Cannabis strains high in CBD may ‘protect brain’ from THC, research shows

  • New study from UCL show CBD may help protect brain from ‘harmful’ effects of THC
  • Researchers believe CBD may be able to be used as a treatment for psychosis
  • There is no conclusive evidence that THC causes psychosis; only correlations found so far
  • Researchers want cannabis high in CBD more readily available, suggesting legalisation as the best way

One of the more common arguments against legalising cannabis is that its use may cause psychosis.

The science is far from being settled on this, with recent studies debating whether the link between cannabis and developing psychosis is a correlation rather than a causation, or highlighting that schizophrenics are using cannabis to help treat their condition, rather than fuel it.

There is also evidence to suggest that cannabis may induce users into psychotic episodes, especially amongst those already predisposed (although the study ponders wether other factors may contribute, such as early or heavy use of cigarettes or alcohol and poor school performance.)

A new study, published in the Journal of Pharmacology, may make the debate redundant.

Researchers at UCL found that cannabis strains higher in Cannabidiol (CBD) have a lower impact on the function of our brains, suggesting CBD may have a protective effect.

Researchers invited 17 people to participate in the study, splitting them into two control groups: one was provided with high THC, but negligible CBD strain (similar to street cannabis), while the other groups was given a strain with the same level of THC but a more equal level of CBD. They then monitored the brain activity at rest in the participants.

The study found that the low-CBD strain (street cannabis) impaired functional connectivity in the brain’s default mode (particularly in the posterior cingulate area) and salience networks, while the high-CBD strain caused only a minimal disruption to the these regions, suggesting that the CBD counteracts some of THC’s harmful effects.

The salience network supports other brain networks, determining what emotional or sensory inputs we pay attention to.

Disruptions to the network have previously been implicated in addiction and psychosis.

The researchers also found that the THC-induced disruption of functional connectivity in the posterior cingulate was strongly correlated with participants’ reports of subjective experiences, such as feeling more ‘stoned’ or ‘high’, suggesting that the brain area may be central to driving cannabis’ subjective effects.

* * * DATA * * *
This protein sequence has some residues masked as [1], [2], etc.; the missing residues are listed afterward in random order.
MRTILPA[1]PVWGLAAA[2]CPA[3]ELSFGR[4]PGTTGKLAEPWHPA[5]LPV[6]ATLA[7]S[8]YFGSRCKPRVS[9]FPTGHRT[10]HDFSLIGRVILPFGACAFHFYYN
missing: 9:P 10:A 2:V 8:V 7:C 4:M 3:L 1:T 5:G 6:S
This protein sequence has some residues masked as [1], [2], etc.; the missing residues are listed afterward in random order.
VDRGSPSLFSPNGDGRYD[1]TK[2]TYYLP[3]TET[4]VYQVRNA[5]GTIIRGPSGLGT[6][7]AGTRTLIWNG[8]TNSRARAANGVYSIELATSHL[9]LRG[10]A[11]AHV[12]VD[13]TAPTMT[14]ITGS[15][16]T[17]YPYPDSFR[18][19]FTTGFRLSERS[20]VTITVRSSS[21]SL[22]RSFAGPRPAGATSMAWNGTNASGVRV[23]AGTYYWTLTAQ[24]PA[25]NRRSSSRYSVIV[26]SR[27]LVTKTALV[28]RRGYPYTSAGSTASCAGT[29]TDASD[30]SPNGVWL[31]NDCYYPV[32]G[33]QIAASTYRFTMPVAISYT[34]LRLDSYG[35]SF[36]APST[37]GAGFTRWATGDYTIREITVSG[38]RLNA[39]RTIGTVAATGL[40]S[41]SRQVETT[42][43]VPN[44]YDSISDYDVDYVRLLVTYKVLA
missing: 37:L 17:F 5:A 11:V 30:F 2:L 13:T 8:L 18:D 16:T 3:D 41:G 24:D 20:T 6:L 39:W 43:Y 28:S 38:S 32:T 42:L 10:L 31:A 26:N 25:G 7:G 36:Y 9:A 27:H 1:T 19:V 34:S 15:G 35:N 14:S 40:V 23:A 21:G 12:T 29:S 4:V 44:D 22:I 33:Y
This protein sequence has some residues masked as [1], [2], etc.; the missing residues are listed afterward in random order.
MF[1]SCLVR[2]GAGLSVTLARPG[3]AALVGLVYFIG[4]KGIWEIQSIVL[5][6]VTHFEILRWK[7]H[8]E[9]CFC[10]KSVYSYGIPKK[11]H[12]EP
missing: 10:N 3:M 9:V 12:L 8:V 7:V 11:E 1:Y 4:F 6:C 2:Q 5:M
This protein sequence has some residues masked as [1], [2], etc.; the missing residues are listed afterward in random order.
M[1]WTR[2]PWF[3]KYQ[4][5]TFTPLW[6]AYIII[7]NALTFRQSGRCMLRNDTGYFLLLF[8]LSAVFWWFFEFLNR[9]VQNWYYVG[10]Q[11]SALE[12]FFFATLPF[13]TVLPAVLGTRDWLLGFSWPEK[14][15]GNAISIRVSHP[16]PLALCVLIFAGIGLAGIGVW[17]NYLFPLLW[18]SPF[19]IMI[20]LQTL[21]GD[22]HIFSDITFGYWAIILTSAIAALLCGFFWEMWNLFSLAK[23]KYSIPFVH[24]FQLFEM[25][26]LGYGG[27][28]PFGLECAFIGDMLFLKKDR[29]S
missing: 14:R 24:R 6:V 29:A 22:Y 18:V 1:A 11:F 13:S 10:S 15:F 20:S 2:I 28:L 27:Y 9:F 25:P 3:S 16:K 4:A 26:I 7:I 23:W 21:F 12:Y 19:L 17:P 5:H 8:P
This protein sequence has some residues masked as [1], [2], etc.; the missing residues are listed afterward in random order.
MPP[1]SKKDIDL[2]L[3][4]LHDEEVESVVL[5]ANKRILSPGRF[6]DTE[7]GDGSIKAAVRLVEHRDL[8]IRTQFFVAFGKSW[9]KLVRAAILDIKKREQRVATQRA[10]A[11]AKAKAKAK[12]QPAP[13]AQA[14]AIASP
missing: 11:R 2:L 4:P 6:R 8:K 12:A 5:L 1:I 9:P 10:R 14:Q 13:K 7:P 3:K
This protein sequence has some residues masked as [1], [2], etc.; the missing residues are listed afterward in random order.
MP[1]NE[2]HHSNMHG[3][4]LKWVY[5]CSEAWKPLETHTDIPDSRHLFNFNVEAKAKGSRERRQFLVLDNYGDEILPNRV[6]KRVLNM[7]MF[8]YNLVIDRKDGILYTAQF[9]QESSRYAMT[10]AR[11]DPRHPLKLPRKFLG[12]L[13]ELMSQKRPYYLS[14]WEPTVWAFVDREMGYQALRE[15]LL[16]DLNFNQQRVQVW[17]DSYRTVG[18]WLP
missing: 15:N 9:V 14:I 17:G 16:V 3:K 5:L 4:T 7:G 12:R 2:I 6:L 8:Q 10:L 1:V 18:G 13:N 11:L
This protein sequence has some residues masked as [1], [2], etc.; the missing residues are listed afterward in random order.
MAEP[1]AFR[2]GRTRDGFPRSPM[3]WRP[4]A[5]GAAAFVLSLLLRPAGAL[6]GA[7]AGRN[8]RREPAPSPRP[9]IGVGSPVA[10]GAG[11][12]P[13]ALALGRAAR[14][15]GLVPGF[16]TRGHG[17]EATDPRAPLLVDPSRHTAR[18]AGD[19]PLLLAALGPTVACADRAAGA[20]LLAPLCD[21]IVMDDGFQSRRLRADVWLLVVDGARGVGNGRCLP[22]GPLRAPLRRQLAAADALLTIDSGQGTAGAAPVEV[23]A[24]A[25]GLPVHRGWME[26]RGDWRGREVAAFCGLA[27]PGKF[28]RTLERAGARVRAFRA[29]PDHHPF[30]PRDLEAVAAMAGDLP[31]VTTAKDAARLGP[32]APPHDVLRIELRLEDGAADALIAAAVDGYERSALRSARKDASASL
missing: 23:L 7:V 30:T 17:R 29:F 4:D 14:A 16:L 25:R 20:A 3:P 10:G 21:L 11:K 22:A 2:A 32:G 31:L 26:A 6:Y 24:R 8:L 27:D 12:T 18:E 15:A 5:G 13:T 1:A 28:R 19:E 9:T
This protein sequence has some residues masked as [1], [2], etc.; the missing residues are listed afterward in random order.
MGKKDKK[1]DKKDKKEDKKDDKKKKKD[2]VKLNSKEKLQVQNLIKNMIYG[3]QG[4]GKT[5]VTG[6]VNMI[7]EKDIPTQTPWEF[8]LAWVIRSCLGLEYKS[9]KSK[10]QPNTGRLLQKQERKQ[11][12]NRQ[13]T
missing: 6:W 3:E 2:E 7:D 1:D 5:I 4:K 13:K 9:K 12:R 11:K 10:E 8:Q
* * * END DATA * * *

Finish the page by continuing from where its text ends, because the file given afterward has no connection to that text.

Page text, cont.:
This relationship between the posterior cingulate and subjective effects was also blocked by CBD, suggesting CBD may be able to block users feeling ‘stoned.’

As cannabis is becoming legal in more parts of the world, people buying cannabis should be able to make an informed decision about their choice of cannabis strain and be aware of the relative risks.”
Dr Matt Wall, study lead author, (UCL Clinical Psychopharmacology Unit and Invicro)

Discussing the results of the study, Dr Matt Wall, the study’s lead author, explained how the research suggests that the best way to prevent people developing psychosis, and other mental illness attributed to cannabis, is to legalise it:

“Over the last two decades, rates of addiction and psychosis linked to cannabis have been on the rise, while at the same time stronger strains of cannabis with more THC and less CBD have become increasingly common.

“We have now found that CBD appears to buffer the user against some of the acute effects of THC on the brain.

“As cannabis is becoming legal in more parts of the world, people buying cannabis should be able to make an informed decision about their choice of cannabis strain and be aware of the relative risks.”

Professor Val Curran, co-author of the study, added that the research may lead to further studies on the potential of using CBD as a treatment for psychosis:

“If CBD can restore disruption to the salience network, this could be a neuroprotective mechanism to explain its potential to treat disorders of salience such as psychosis and addiction.”

The debate whether cannabis causes psychosis is now nearly irrelevant.

If cannabis is causing psychosis, it is because of its high THC, low CBD content: this phenomenon only exists due to prohibition.

When you criminalise a substance, you simply do not prevent use. In fact, research shows that drug use has risen exponentially since prohibition.

Restricting access to drugs leads to a higher potency of said drugs, just look at the prohibition of alcohol in the USA: not only did bootleggers start to produce extremely strong moonshine, but it also led to the rise in organised crime, specifically the mafia.

Those who are genuinely concerned about preventing vulnerable people from developing psychosis from cannabis, therefore, must logically support legalisation.

With legalisation comes a greater variety of strains of cannabis. No longer will consumers be at the mercy of the black market. The strains available on the black market are nearly exclusively high THC, low CBD.

Giving people a choice, between high CBD and high THC cannabis, may curb the potentially harmful effect THC is having on users’ brains. Legalise cannabis: it’s a no brainer.

If you don’t want to wait for the Government’s permission to use a non-toxic medication, then grow your own!

Medical Marijuana Genetics are the world’s leaders in producing strains high in CBD.

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